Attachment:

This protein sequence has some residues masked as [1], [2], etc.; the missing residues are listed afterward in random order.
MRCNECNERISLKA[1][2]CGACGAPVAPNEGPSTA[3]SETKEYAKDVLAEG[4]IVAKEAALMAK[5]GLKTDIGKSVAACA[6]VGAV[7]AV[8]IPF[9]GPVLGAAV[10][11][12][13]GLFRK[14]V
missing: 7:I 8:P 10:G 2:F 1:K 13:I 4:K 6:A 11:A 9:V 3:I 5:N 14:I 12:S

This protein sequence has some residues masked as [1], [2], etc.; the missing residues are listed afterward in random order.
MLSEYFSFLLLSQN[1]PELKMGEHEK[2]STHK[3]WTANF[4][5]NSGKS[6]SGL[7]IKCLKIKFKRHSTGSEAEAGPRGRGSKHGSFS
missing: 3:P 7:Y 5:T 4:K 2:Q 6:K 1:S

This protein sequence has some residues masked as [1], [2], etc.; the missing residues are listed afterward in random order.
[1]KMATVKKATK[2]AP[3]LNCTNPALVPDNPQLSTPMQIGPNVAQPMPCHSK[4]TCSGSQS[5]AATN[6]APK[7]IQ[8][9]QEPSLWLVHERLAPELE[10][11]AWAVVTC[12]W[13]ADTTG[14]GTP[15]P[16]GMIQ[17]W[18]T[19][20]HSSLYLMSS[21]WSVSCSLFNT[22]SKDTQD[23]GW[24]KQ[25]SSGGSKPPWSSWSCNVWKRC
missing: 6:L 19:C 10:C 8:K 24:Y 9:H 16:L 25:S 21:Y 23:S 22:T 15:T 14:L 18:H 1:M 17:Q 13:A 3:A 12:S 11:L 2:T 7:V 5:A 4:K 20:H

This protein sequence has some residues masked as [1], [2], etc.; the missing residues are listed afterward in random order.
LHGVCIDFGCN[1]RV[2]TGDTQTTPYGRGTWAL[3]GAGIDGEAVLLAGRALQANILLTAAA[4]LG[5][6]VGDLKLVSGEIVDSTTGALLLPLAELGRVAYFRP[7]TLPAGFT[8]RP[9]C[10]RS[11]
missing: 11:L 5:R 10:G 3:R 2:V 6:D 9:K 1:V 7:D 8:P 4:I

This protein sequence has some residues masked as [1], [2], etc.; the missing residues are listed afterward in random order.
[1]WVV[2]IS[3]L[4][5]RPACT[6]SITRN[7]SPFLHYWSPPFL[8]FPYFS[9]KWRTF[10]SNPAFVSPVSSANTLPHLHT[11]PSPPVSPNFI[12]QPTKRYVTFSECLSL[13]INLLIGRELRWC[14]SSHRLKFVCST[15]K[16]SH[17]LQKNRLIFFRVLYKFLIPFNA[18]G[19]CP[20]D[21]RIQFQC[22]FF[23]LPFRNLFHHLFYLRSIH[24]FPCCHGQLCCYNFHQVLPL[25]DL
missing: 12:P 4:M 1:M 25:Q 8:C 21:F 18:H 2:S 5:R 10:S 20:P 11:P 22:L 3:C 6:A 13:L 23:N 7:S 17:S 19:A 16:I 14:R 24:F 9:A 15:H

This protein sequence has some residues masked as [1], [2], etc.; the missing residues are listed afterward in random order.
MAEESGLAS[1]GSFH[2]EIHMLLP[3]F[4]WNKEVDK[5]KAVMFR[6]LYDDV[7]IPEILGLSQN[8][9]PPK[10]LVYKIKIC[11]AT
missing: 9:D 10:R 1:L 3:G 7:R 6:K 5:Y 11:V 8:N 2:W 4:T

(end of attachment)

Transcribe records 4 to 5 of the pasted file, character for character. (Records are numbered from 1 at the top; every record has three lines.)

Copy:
This protein sequence has some residues masked as [1], [2], etc.; the missing residues are listed afterward in random order.
LHGVCIDFGCN[1]RV[2]TGDTQTTPYGRGTWAL[3]GAGIDGEAVLLAGRALQANILLTAAA[4]LG[5][6]VGDLKLVSGEIVDSTTGALLLPLAELGRVAYFRP[7]TLPAGFT[8]RP[9]C[10]RS[11]
missing: 11:L 5:R 10:G 3:R 2:V 6:D 9:K 1:V 7:D 8:P 4:I

This protein sequence has some residues masked as [1], [2], etc.; the missing residues are listed afterward in random order.
[1]WVV[2]IS[3]L[4][5]RPACT[6]SITRN[7]SPFLHYWSPPFL[8]FPYFS[9]KWRTF[10]SNPAFVSPVSSANTLPHLHT[11]PSPPVSPNFI[12]QPTKRYVTFSECLSL[13]INLLIGRELRWC[14]SSHRLKFVCST[15]K[16]SH[17]LQKNRLIFFRVLYKFLIPFNA[18]G[19]CP[20]D[21]RIQFQC[22]FF[23]LPFRNLFHHLFYLRSIH[24]FPCCHGQLCCYNFHQVLPL[25]DL
missing: 12:P 4:M 1:M 25:Q 8:C 21:F 18:H 2:S 5:R 10:S 20:P 11:P 22:L 3:C 6:A 13:L 23:N 7:S 17:S 19:A 16:I 14:R 24:F 9:A 15:H